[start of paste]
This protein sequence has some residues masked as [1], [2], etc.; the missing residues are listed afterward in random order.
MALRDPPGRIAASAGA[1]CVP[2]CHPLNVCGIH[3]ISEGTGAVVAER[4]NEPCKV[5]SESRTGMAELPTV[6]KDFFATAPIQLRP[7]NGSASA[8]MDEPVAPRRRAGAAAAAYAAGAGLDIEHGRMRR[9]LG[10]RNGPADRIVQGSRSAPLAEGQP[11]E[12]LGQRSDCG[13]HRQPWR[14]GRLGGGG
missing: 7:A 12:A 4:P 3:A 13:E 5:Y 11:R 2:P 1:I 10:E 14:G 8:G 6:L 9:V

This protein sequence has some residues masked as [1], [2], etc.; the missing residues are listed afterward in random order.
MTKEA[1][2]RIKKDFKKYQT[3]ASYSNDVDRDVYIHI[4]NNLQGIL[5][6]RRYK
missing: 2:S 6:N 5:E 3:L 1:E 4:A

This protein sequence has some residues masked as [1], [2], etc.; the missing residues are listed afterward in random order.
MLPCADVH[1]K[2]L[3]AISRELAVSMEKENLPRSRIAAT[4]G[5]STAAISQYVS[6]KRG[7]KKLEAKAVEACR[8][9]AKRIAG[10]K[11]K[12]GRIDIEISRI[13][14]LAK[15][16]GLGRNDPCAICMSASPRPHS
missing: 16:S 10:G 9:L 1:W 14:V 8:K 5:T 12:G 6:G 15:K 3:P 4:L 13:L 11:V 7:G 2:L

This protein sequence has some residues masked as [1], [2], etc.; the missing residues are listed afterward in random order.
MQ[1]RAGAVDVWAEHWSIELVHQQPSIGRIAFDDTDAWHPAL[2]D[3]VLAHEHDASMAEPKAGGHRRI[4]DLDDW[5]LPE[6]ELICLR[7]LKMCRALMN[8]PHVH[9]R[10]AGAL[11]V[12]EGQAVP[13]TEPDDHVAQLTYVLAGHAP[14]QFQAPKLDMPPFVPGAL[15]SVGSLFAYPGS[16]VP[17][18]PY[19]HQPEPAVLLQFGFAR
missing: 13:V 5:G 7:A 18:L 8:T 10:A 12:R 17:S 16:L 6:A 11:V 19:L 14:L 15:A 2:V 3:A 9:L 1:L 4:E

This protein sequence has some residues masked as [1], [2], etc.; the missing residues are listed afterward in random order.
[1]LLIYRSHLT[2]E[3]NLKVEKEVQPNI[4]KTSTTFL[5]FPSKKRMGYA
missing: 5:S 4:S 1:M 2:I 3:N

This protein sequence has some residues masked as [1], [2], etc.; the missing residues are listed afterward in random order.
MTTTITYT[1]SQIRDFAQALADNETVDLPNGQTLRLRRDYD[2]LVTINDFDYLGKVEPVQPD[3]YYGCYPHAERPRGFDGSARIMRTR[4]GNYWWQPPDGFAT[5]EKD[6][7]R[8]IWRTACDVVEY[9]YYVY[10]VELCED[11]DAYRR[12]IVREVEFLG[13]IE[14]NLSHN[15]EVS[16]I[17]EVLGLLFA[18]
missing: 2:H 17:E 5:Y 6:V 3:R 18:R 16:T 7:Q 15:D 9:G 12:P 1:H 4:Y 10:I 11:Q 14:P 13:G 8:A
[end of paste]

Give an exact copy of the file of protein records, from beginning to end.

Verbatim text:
This protein sequence has some residues masked as [1], [2], etc.; the missing residues are listed afterward in random order.
MALRDPPGRIAASAGA[1]CVP[2]CHPLNVCGIH[3]ISEGTGAVVAER[4]NEPCKV[5]SESRTGMAELPTV[6]KDFFATAPIQLRP[7]NGSASA[8]MDEPVAPRRRAGAAAAAYAAGAGLDIEHGRMRR[9]LG[10]RNGPADRIVQGSRSAPLAEGQP[11]E[12]LGQRSDCG[13]HRQPWR[14]GRLGGGG
missing: 7:A 12:A 4:P 3:A 13:E 5:Y 11:R 2:P 1:I 10:E 14:G 8:G 6:L 9:V

This protein sequence has some residues masked as [1], [2], etc.; the missing residues are listed afterward in random order.
MTKEA[1][2]RIKKDFKKYQT[3]ASYSNDVDRDVYIHI[4]NNLQGIL[5][6]RRYK
missing: 2:S 6:N 5:E 3:L 1:E 4:A

This protein sequence has some residues masked as [1], [2], etc.; the missing residues are listed afterward in random order.
MLPCADVH[1]K[2]L[3]AISRELAVSMEKENLPRSRIAAT[4]G[5]STAAISQYVS[6]KRG[7]KKLEAKAVEACR[8][9]AKRIAG[10]K[11]K[12]GRIDIEISRI[13][14]LAK[15][16]GLGRNDPCAICMSASPRPHS
missing: 16:S 10:G 9:L 1:W 14:V 8:K 5:T 12:G 6:G 15:K 3:P 4:L 13:L 11:V 7:G 2:L

This protein sequence has some residues masked as [1], [2], etc.; the missing residues are listed afterward in random order.
MQ[1]RAGAVDVWAEHWSIELVHQQPSIGRIAFDDTDAWHPAL[2]D[3]VLAHEHDASMAEPKAGGHRRI[4]DLDDW[5]LPE[6]ELICLR[7]LKMCRALMN[8]PHVH[9]R[10]AGAL[11]V[12]EGQAVP[13]TEPDDHVAQLTYVLAGHAP[14]QFQAPKLDMPPFVPGAL[15]SVGSLFAYPGS[16]VP[17][18]PY[19]HQPEPAVLLQFGFAR
missing: 13:V 5:G 7:A 18:L 8:T 10:A 12:R 17:S 16:L 6:A 11:V 19:L 14:L 15:A 2:V 3:A 9:L 1:L 4:E

This protein sequence has some residues masked as [1], [2], etc.; the missing residues are listed afterward in random order.
[1]LLIYRSHLT[2]E[3]NLKVEKEVQPNI[4]KTSTTFL[5]FPSKKRMGYA
missing: 5:S 4:S 1:M 2:I 3:N

This protein sequence has some residues masked as [1], [2], etc.; the missing residues are listed afterward in random order.
MTTTITYT[1]SQIRDFAQALADNETVDLPNGQTLRLRRDYD[2]LVTINDFDYLGKVEPVQPD[3]YYGCYPHAERPRGFDGSARIMRTR[4]GNYWWQPPDGFAT[5]EKD[6][7]R[8]IWRTACDVVEY[9]YYVY[10]VELCED[11]DAYRR[12]IVREVEFLG[13]IE[14]NLSHN[15]EVS[16]I[17]EVLGLLFA[18]
missing: 2:H 17:E 5:Y 6:V 3:R 18:R 16:T 7:Q 15:D 9:G 12:P 1:H 4:Y 10:I 11:Q 14:P 13:G 8:A